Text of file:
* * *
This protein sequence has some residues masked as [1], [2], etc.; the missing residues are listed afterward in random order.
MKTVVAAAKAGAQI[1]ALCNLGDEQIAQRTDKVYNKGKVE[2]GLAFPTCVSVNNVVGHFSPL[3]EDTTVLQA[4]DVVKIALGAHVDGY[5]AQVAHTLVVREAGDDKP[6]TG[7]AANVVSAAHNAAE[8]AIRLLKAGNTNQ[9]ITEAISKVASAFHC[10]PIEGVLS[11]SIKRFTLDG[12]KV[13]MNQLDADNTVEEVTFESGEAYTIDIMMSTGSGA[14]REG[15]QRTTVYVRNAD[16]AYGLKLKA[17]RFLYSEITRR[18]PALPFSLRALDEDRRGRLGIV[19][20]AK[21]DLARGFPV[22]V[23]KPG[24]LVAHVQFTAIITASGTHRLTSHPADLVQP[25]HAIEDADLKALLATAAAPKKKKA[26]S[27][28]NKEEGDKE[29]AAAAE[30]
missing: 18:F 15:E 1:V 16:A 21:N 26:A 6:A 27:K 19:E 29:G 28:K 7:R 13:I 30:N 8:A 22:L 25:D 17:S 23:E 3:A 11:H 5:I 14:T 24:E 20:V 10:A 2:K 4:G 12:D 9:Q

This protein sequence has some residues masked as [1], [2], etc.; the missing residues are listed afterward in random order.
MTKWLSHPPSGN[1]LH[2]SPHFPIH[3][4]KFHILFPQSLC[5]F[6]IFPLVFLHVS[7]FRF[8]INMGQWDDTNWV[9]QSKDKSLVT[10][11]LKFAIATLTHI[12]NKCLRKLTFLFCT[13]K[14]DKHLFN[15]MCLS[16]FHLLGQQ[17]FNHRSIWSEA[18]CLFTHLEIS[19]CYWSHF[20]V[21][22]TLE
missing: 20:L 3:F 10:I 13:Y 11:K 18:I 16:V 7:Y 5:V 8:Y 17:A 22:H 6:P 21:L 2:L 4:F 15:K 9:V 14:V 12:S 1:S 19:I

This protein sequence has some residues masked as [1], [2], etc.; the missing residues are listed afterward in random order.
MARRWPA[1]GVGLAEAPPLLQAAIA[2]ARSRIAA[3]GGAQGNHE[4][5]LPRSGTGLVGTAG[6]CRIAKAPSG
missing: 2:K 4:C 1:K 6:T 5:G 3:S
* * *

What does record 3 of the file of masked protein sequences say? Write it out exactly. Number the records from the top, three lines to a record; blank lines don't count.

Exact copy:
This protein sequence has some residues masked as [1], [2], etc.; the missing residues are listed afterward in random order.
MARRWPA[1]GVGLAEAPPLLQAAIA[2]ARSRIAA[3]GGAQGNHE[4][5]LPRSGTGLVGTAG[6]CRIAKAPSG
missing: 2:K 4:C 1:K 6:T 5:G 3:S